1. Know what your audience wants to look at. Are you tracking which images are the most-viewed on your website? If you can’t drill down to that specific level of analysis, look at which pages are most important to your guests. Which images are on those pages? Among our hotel clients, we find that room photos are the most viewed images on nearly every site. Event galleries (e.g. wedding galleries) are also very important.
  2. Hire a professional photographer. Ensure that your photographer knows to highlight your USPs in images. For example, instruct them focus on shots of your pool, the views around your hotel, luxury rooms, restaurant food, etc. Also, make sure you’ve got good lighting and weather when you take the pictures!
  3. Avoid stock photography. At the end of the day, what’s the point? Many people can tell stock photography from photos unique to your property, and they don’t communicate anything real to your guests. While stock photos may be suitable for certain things, such as Christmas adverts or a ‘hero shot’ on a landing page, only use them if you absolutely must!
  4. Make your images easy to find. Don’t make guests waste time hunting. If photos are not easily found, they may assume there are no images and move on to the next hotel.
  5. Look at your images without reading your copy. This is an easy test. Can you still tell what the page is about? Do they broadcast the ideal message to your ideal guest?
  6. Optimise images for SEO. According to every SEO specialist, optimised images are good for SEO. They improve time spent on site, and support the content on the page. They also make pages more relevant to search terms. How can you optimise images? Use keywords in your alt text descriptions. Make file names relevant. Reduce image sizes to improve load times.
  7. Do what you can to keep load time down. Sometimes, it’s a tricky line to walk between loading 50 of your favourite images and keeping page load time to a reasonable number. So look at how many images your guests are actually looking at – you might be surprised! Guests often only look at the first 3-4 images per gallery. If that’s the case for you, cut the rest. They’re slowing your site down for no reason, and losing you booking.
  8. Place your best images ‘above the fold’. Lead with your best foot forward, and dazzle your guests as soon as they land on the page. Place your strongest imagery where no one can miss it!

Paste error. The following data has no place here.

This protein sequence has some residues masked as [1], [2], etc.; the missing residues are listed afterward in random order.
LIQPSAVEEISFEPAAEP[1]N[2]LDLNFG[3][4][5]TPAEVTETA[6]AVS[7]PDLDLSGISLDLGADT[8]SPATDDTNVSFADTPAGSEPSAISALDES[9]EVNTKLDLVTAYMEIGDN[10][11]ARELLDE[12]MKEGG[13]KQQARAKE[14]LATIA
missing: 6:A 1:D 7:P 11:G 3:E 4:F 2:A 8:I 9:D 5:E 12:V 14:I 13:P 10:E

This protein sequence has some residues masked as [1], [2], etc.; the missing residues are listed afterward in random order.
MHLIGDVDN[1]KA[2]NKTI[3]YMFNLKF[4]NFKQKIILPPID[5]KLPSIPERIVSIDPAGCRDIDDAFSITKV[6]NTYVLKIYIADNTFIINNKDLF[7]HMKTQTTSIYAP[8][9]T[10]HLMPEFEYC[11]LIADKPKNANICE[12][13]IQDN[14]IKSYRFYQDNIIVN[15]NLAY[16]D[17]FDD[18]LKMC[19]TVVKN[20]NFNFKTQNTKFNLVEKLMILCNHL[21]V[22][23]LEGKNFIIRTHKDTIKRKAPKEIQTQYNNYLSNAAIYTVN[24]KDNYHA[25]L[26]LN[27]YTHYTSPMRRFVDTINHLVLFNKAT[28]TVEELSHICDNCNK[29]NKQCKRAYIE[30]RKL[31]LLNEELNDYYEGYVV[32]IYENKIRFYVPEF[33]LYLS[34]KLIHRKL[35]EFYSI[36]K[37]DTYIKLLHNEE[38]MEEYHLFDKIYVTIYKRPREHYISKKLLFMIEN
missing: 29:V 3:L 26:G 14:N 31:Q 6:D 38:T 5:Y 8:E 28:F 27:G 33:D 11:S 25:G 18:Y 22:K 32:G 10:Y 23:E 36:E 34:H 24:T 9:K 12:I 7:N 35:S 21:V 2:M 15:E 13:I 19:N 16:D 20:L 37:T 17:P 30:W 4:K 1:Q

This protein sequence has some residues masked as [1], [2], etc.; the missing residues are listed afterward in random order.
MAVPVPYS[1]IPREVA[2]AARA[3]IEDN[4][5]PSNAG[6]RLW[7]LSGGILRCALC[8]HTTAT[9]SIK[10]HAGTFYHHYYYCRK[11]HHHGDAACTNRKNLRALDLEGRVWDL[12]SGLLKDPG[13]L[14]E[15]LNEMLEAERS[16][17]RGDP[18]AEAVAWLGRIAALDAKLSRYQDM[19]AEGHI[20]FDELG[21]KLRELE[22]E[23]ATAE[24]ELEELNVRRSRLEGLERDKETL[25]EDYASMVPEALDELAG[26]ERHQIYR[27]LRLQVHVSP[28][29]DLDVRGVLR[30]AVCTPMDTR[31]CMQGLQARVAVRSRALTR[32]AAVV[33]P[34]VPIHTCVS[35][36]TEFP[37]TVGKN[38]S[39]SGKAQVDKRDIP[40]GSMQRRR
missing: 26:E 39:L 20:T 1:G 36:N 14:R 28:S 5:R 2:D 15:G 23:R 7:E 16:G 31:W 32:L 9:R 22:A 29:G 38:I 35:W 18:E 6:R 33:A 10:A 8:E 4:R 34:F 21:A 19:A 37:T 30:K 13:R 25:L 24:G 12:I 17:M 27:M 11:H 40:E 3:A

9. Consider putting images from your guests in your gallery or on your social feeds. User-generated content (UGC) acts as a powerful form of social proof. If you see pictures from your guests that make your hotel look great, don’t hesitate to ask to use them! If they’re in a tweet or a Facebook post, you can simply share the post on your own page. If you want them on your site, be sure to get permission first.

3. Do Your Homework to Improve the Booking Journey

Look at the data for your key market segments, and examine bookings by device and source. When you know where your guests are coming from, when those guests are booking, and how they’re booking, you can create an incredibly tailored strategy. After all, it’s about finding the right guest and the right time – and then selling them the right room for the right price!

To get started, here are 8 questions you can ask to see how guests engage with your site:

  1. Which source drives the most total revenue?
  2. Which sources deliver you the most valuable customers?
  3. Which device drives the most total revenue?
  4. Which devices deliver you the most valuable customers?
  5. Assisted Conversions: Which sources appear in your users’ path to purchase, even if they aren’t the sources that deliver the final conversion?
  6. Which pages of your booking funnel see the largest drop off?
  7. Are you adequately addressing users’ concerns? (e.g. security, best rate guarantee, what happens with their data)
  8. Is the process and available information as clear and concise as possible?

Those questions will take care of your on-site booking journey. Along with those, look at who your guests are, and where they’re booking from. Don’t for get to examine booking windows and cancellation rates for each channel too!

Conclusion

These 5 strategies will help your guests make a booking in as few steps as possible. When hotels focus on conversion strategies, you take control of the booking process and grow direct bookings.

It’s vital to appeal strongly and immediately to your potential guests, and to shorten their booking journey. Guests should be able to book quickly and easily, and you should do everything in your power to persuade them to make their bookings directly.

Which of these 5 strategies have you seen the most success with? What does your hotel do differently?